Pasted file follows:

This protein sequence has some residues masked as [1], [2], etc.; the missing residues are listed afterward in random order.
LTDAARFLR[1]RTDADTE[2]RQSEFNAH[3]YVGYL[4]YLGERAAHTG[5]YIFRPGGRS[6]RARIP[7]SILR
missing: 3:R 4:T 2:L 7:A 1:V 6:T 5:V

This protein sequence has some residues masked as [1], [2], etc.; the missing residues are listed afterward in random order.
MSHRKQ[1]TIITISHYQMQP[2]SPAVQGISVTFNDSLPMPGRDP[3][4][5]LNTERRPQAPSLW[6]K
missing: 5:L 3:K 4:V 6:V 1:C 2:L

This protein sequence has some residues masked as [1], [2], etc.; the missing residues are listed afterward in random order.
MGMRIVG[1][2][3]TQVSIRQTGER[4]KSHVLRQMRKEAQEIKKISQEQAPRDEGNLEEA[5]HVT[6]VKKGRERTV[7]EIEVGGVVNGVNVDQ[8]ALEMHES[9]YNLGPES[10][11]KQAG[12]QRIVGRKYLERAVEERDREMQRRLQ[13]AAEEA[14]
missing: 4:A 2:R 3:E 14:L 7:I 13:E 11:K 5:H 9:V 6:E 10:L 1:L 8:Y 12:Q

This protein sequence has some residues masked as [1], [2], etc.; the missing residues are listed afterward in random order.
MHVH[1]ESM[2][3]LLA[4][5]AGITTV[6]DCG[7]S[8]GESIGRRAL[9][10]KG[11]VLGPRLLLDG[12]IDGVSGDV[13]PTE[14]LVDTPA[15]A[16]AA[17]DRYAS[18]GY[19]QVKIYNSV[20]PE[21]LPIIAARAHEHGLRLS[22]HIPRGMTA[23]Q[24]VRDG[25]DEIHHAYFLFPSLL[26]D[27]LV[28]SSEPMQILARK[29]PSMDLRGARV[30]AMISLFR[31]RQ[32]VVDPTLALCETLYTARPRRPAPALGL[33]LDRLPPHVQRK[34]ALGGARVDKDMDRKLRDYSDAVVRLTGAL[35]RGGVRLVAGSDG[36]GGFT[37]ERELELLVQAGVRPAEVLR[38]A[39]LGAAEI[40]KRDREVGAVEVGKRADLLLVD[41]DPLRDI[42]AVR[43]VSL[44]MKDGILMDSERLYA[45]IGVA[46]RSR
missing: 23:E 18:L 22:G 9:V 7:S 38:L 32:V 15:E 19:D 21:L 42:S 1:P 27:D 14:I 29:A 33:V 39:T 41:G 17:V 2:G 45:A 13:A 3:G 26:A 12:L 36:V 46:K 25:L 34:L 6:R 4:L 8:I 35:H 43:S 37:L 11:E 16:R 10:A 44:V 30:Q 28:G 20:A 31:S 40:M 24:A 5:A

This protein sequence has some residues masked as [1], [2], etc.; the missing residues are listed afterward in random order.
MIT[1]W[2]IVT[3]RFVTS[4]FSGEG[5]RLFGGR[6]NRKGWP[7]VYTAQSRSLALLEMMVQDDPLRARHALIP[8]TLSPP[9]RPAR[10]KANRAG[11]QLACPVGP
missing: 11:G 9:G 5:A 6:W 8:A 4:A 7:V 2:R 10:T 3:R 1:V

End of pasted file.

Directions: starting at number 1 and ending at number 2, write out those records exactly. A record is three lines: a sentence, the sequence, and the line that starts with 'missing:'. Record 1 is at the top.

This protein sequence has some residues masked as [1], [2], etc.; the missing residues are listed afterward in random order.
LTDAARFLR[1]RTDADTE[2]RQSEFNAH[3]YVGYL[4]YLGERAAHTG[5]YIFRPGGRS[6]RARIP[7]SILR
missing: 3:R 4:T 2:L 7:A 1:V 6:T 5:V

This protein sequence has some residues masked as [1], [2], etc.; the missing residues are listed afterward in random order.
MSHRKQ[1]TIITISHYQMQP[2]SPAVQGISVTFNDSLPMPGRDP[3][4][5]LNTERRPQAPSLW[6]K
missing: 5:L 3:K 4:V 6:V 1:C 2:L